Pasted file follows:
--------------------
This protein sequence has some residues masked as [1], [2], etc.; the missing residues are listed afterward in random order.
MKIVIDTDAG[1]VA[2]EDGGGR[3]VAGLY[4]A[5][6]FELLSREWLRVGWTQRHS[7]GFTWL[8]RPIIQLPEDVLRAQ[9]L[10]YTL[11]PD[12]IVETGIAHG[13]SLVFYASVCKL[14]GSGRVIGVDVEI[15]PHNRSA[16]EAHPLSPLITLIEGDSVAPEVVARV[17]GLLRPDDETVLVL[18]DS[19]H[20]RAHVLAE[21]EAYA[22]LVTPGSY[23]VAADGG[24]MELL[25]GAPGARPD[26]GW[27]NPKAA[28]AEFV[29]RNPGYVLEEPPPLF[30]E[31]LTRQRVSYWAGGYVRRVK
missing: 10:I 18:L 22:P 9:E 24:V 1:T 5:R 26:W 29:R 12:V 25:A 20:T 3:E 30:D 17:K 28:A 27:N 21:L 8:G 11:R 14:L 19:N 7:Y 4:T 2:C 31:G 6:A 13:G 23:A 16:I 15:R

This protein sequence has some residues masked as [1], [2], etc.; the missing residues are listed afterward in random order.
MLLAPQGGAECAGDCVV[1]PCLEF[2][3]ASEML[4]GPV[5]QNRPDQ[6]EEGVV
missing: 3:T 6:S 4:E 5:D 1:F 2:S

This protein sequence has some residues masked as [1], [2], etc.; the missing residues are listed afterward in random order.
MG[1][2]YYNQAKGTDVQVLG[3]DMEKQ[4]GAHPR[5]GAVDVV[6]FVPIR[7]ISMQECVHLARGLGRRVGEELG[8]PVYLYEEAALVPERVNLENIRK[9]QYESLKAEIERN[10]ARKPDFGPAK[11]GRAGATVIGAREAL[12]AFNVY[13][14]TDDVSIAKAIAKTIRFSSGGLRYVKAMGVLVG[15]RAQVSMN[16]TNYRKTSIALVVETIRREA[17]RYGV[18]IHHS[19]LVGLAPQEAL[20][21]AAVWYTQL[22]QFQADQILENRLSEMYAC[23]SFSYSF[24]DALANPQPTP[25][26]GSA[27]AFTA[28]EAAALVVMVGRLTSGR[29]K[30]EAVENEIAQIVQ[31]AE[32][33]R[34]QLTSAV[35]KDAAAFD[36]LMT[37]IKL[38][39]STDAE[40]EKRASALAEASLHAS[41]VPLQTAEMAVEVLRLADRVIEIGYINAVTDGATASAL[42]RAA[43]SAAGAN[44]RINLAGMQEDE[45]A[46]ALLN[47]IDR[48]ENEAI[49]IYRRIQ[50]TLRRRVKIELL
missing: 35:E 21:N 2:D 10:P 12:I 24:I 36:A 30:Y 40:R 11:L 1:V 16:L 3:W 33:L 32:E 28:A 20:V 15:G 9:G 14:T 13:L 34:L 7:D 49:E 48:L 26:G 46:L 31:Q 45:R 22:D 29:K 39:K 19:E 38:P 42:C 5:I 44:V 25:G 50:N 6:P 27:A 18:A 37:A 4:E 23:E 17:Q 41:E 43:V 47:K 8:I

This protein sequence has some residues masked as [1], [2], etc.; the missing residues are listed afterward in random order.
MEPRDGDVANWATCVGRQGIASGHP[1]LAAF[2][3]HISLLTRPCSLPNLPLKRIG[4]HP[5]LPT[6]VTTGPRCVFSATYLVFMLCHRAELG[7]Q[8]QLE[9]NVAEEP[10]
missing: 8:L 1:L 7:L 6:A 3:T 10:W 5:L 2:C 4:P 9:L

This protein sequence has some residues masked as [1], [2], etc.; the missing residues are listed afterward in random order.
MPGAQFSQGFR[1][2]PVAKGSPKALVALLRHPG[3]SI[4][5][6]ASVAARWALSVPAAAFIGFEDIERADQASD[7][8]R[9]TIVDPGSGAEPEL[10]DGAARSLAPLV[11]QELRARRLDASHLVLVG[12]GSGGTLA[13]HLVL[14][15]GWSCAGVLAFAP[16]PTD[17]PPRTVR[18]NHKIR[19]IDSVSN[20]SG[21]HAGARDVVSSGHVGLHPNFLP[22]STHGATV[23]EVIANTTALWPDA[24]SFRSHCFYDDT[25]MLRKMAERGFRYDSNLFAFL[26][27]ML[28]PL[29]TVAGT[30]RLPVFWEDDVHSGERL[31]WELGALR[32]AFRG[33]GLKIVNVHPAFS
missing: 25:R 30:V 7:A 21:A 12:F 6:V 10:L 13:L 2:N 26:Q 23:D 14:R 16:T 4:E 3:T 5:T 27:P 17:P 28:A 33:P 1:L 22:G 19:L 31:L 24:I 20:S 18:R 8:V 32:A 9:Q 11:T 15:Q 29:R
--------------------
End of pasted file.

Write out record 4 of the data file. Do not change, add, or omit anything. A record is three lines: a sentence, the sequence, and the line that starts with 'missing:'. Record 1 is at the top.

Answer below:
This protein sequence has some residues masked as [1], [2], etc.; the missing residues are listed afterward in random order.
MEPRDGDVANWATCVGRQGIASGHP[1]LAAF[2][3]HISLLTRPCSLPNLPLKRIG[4]HP[5]LPT[6]VTTGPRCVFSATYLVFMLCHRAELG[7]Q[8]QLE[9]NVAEEP[10]
missing: 8:L 1:L 7:L 6:A 3:T 10:W 5:L 2:C 4:P 9:L